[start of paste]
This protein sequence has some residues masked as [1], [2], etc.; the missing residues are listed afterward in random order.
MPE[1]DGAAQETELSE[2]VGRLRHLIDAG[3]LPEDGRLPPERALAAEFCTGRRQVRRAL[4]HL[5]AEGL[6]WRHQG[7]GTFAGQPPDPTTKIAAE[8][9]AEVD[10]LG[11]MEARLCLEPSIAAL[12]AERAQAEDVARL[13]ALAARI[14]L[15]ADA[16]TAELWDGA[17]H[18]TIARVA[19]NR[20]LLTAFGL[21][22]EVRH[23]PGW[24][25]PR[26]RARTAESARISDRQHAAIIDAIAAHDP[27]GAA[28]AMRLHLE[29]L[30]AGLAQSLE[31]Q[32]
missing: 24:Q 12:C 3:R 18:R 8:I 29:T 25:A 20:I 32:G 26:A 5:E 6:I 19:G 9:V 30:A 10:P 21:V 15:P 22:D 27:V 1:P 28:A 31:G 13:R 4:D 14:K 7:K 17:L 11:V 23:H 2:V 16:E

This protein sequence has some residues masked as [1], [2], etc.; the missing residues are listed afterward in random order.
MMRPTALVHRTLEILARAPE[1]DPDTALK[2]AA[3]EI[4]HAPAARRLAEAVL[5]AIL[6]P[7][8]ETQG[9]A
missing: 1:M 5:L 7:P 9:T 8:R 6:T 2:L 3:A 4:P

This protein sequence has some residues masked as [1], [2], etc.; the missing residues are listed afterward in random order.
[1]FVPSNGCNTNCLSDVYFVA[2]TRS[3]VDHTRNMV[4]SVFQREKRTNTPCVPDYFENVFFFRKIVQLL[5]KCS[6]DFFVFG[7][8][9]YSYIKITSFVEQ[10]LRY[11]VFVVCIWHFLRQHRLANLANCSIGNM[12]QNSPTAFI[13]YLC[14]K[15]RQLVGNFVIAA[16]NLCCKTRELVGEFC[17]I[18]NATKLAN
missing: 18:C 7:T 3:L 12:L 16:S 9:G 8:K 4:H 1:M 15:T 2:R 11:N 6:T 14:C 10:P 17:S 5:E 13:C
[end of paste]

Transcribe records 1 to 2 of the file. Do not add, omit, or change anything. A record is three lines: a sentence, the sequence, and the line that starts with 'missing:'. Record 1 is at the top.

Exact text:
This protein sequence has some residues masked as [1], [2], etc.; the missing residues are listed afterward in random order.
MPE[1]DGAAQETELSE[2]VGRLRHLIDAG[3]LPEDGRLPPERALAAEFCTGRRQVRRAL[4]HL[5]AEGL[6]WRHQG[7]GTFAGQPPDPTTKIAAE[8][9]AEVD[10]LG[11]MEARLCLEPSIAAL[12]AERAQAEDVARL[13]ALAARI[14]L[15]ADA[16]TAELWDGA[17]H[18]TIARVA[19]NR[20]LLTAFGL[21][22]EVRH[23]PGW[24][25]PR[26]RARTAESARISDRQHAAIIDAIAAHDP[27]GAA[28]AMRLHLE[29]L[30]AGLAQSLE[31]Q[32]
missing: 24:Q 12:C 3:R 18:R 8:I 29:T 25:A 20:I 32:G 26:A 5:E 6:I 19:G 9:V 30:A 10:P 21:V 15:P 22:D 27:V 1:P 28:A 31:G 13:R 4:D 14:K 7:K 17:L 11:V 23:H 2:V 16:E

This protein sequence has some residues masked as [1], [2], etc.; the missing residues are listed afterward in random order.
MMRPTALVHRTLEILARAPE[1]DPDTALK[2]AA[3]EI[4]HAPAARRLAEAVL[5]AIL[6]P[7][8]ETQG[9]A
missing: 1:M 5:L 7:P 9:T 8:R 6:T 2:L 3:A 4:P